3. As regards the first point the line of reasoning adopted by the learned advocate for the appellant is this: The unregistered lease was found to be genuine by the trial Court. The lower appellate Court has not reversed this finding, though he had some doubt about the origin of this document. The patta must therefore be taken to be a genuine document. It created a permanent lease and though it was not registered the defendants came into possession on the basis of the said patta which was for consideration. There has been consequently part performance of the contract. Section 53-A is retrospective in its operation and applies to pending actions. Therefore, though the present suit was instituted on 10th June 1929, the plaintiff is debarred from ejecting the defendants.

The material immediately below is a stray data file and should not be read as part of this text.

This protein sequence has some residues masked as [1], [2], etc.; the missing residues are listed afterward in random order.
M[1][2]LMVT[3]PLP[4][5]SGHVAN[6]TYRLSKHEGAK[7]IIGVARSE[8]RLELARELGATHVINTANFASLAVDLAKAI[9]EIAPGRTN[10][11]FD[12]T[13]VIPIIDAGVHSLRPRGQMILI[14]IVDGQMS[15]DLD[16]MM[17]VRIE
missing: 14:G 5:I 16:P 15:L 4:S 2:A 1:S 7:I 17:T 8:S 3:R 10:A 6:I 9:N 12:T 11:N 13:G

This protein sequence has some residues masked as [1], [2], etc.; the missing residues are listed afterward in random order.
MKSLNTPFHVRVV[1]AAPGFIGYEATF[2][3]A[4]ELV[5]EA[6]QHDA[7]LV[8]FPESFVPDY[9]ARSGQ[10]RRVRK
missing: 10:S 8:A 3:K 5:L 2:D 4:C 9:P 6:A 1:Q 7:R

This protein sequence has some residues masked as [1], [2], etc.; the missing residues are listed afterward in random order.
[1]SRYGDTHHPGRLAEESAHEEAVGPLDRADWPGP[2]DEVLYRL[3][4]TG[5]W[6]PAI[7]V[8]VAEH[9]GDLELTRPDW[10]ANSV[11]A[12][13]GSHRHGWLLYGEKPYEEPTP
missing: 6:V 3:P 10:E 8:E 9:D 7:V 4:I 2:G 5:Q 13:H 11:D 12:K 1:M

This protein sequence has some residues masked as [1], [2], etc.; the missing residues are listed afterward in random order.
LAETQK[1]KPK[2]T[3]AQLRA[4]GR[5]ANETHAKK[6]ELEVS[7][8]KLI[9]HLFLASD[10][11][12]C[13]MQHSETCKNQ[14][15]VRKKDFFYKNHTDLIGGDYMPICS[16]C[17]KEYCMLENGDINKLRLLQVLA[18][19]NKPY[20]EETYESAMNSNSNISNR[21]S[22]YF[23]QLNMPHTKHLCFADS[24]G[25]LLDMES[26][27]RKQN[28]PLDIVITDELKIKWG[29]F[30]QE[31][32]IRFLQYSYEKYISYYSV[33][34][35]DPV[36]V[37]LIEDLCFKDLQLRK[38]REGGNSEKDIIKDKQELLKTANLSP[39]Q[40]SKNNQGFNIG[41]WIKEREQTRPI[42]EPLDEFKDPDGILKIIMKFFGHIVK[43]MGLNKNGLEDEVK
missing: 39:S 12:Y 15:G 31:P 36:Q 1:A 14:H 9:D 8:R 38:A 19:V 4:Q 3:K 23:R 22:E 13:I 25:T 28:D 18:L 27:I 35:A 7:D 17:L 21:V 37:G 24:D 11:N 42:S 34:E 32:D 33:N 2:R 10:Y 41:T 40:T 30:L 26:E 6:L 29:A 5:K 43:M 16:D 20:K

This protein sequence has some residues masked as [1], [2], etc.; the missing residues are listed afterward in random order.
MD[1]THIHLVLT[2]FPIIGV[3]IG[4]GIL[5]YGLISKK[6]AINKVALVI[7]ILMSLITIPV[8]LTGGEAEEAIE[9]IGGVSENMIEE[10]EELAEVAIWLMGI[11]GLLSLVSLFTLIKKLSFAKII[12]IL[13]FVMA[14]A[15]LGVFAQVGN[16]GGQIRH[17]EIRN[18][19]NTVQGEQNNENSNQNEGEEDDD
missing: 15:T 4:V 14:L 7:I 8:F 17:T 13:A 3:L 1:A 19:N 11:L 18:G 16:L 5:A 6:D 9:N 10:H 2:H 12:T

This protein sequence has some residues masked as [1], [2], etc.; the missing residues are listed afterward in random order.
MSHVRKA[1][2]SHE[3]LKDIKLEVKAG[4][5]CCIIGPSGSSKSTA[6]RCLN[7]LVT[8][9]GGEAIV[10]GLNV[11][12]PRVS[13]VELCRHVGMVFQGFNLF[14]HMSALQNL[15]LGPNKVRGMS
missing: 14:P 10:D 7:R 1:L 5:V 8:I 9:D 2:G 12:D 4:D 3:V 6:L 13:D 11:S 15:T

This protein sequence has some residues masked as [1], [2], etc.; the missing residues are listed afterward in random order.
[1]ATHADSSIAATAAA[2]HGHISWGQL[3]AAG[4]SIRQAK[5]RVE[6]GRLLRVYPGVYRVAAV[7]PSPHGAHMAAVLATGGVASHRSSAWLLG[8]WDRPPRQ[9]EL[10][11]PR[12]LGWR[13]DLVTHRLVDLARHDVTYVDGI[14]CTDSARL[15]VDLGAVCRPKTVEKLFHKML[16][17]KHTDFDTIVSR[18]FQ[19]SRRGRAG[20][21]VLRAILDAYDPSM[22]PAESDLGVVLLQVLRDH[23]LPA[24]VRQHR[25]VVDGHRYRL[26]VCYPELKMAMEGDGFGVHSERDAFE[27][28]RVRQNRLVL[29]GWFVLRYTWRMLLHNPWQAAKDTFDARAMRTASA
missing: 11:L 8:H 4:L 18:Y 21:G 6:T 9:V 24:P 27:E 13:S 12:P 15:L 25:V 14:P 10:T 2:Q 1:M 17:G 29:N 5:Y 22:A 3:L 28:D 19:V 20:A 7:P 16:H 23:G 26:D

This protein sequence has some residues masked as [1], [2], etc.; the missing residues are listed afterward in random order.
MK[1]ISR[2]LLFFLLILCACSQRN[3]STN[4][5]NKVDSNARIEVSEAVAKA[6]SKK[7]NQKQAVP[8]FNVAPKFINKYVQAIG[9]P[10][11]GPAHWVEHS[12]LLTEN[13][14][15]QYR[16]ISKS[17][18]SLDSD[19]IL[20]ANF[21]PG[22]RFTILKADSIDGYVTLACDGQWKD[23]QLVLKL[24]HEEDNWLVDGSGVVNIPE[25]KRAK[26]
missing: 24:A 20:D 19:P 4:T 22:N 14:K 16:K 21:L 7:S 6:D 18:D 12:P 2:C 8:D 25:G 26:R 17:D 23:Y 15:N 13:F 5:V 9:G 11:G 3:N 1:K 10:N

4. Now, in view of the recent pronouncements of the Judicial Committee in Ariff v. Jadunath Mazumdar, 1931 PC 79, Pir Bux v. Mahomed Tahar, 1934 PC 235, it was not disputed that under the law as it stood before Section 53-A was introduced in the Transfer of Property Act by the amending Act of 1929, the plaintiff was entitled to eject the defendants. It is also conceded by the learned advocate for the plaintiff-respondent that if the defendants are entitled to the benefit of the provisions contained in Section 53-A plaintiffs' suit must fail. The point for determination therefore is whether the defendants are protected by Section 53 A. The contention of the learned advocate for the appellant is that Section 53-A has retrospective effect. Now an Act may be retrospective in the sense that it applies to all transactions before it comes into operation and to all actions in Courts relating to these transactions whether such actions are started before or after the Act comes into operation. It may also be retrospective in the sense that it will bring within its operation all transactions completed before it begins to operate, provided these transactions had not been already the subject-matter of litigation before the Act comes into force. The present suit was started before Section 53 A came into operation. In the present appeal therefore I am concerned only with the question whether Section 53-A is retrospective in the sense that it affects pending actions. Section 53 A does not lay down simply a rule of procedure. It touches vested rights under the law as it stood before it came into operation.